What is the accuracy of lung ultrasonography compared to X-ray for the diagnosis of cardiogenic pulmonary edema in patients presenting with dyspnea?

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Why is this study important?

Chest X-ray (CXR) is a standard investigation ordered by the emergency physicians in the evaluation for pulmonary edema from acute decompensated heart failure (ADHF). With the expanding role of point-of-care ultrasonography (POCUS), emergency physicians are performing lung ultrasonography (LUS) in the emergency department (ED), which could lead to earlier confirmation of pulmonary edema rather than with CXR findings. Pulmonary edema is diagnosed with LUS with the visualization of sonographic B-lines, a marker of interstitial thickening or alveolar fluid. B-lines are vertical hyperechoic reverberation artefacts from the pleural line to the bottom of the screen that move with the lung sliding. This literature review attempts to compare the diagnostic performance of LUS to CXR for cardiogenic pulmonary edema.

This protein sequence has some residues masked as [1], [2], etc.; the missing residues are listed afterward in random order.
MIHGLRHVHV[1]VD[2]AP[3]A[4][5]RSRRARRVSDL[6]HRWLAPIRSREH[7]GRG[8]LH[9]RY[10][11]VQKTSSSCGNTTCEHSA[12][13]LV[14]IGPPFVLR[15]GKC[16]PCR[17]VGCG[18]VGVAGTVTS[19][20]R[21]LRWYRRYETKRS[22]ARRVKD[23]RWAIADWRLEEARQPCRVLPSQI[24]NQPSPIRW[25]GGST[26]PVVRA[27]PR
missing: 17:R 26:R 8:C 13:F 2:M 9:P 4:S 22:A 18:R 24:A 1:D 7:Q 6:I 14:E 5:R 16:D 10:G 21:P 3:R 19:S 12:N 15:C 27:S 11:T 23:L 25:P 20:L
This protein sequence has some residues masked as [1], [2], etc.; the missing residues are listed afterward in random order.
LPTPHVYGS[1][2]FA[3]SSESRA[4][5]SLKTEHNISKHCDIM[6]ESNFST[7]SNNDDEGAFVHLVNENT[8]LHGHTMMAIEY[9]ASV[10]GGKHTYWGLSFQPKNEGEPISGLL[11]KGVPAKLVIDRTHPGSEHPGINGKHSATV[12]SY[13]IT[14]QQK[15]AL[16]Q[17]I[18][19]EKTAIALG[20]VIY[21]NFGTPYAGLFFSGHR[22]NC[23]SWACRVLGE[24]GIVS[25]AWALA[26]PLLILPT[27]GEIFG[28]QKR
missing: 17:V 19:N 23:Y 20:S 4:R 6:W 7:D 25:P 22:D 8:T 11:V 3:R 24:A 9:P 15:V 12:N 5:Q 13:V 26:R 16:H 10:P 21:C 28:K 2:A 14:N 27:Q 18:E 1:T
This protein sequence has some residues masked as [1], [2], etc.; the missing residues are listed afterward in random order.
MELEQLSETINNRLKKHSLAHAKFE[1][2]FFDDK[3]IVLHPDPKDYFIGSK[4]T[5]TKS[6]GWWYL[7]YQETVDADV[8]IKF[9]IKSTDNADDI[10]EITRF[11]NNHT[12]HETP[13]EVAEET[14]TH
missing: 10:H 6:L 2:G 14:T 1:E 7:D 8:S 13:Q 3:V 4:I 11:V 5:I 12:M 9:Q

Which, if any, threats to validity are most likely to have an impact on the results and how?

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